Breaking News
Blog

What I, a Cynical Techie, Learned From a Drama Coach

NO RATINGS
View Comments: Threaded | Newest First | Oldest First
David Ashton
User Rank
Blogger
Public speaking
David Ashton   8/24/2013 5:47:00 AM
NO RATINGS
Mark, sounds like you had a lot of fun and learned something too.  I did a course not long ago on "Training and Assessment" and also got to improve my presentation skills.   I don't know if I'll ever be good - some people just seem born to it - but I also learned a lot.  Unfortunately I have not had too many opportunities to put it into practice, but being a confident presenter is a great skill to have.

MarkPitchford
User Rank
Blogger
Re: Public speaking
MarkPitchford   8/24/2013 1:34:58 PM
NO RATINGS
Yes, I think confidnce is a big part of it. That's easy to say, of course and we'd all be confident if it was a purely logical decision to be confident. Perhaps one of the biggest benefits of a course like this is that it gives practical issues to focus on which means that you feel more in control.

I give quite a lot of presentations and training courses and already feel that I do them better. I'm not best placed to say whether that is true, of course!

KB3001
User Rank
CEO
Re: Public speaking
KB3001   8/24/2013 3:39:56 PM
NO RATINGS
Thanks for the blog Mark. Public presentations whether technical or not are a "performance" after all, and actors are masters of the trade so it's hardly surprising they have a lot to teach us techies in this regard.

PS. Perhaps some readers would be interested in the cost of the course. Would you care to share this information?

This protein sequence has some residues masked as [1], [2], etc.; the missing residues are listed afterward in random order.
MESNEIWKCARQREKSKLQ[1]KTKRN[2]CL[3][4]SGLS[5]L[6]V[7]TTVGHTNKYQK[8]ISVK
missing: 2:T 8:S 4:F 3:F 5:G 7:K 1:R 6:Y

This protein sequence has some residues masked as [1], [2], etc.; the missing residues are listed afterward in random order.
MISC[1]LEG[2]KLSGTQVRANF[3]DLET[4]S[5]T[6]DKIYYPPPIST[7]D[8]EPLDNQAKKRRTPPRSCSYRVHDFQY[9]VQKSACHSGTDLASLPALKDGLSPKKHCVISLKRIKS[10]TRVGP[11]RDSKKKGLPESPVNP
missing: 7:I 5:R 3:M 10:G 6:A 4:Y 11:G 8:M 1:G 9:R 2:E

More Blogs
An engineer discovers amazing schematics and documentation pasted to the back of a 92-year-old organ originally installed in a San Francisco vaudeville house.
A comparison of Intel's recent Core M to its original Pentium M from a decade ago provides some perspective on how far the company and the semiconductor industry have come, says analyst Nathan Brookwood.
Product design is more important now than ever, thanks to the increasing popularity of wearable technology.
The Nymi is a wristband that uses your cardiac rhythm or your unique heartbeat to identify who you are and then relays your identity to any connected technology you own via Bluetooth.
While creating an Arduino-based art project, Guido Bonelli realized there was a need for a special test shield to help debug his system. A Kickstarter project was born.
Top Comments of the Week
August Cartoon Caption Winner!
August Cartoon Caption Winner!
"All the King's horses and all the KIng's men gave up on Humpty, so they handed the problem off to Engineering."
5 comments
Like Us on Facebook

Datasheets.com Parts Search

185 million searchable parts
(please enter a part number or hit search to begin)
EE Times on Twitter
EE Times Twitter Feed
Radio
LATEST ARCHIVED BROADCAST
David Patterson, known for his pioneering research that led to RAID, clusters and more, is part of a team at UC Berkeley that recently made its RISC-V processor architecture an open source hardware offering. We talk with Patterson and one of his colleagues behind the effort about the opportunities they see, what new kinds of designs they hope to enable and what it means for today’s commercial processor giants such as Intel, ARM and Imagination Technologies.
Flash Poll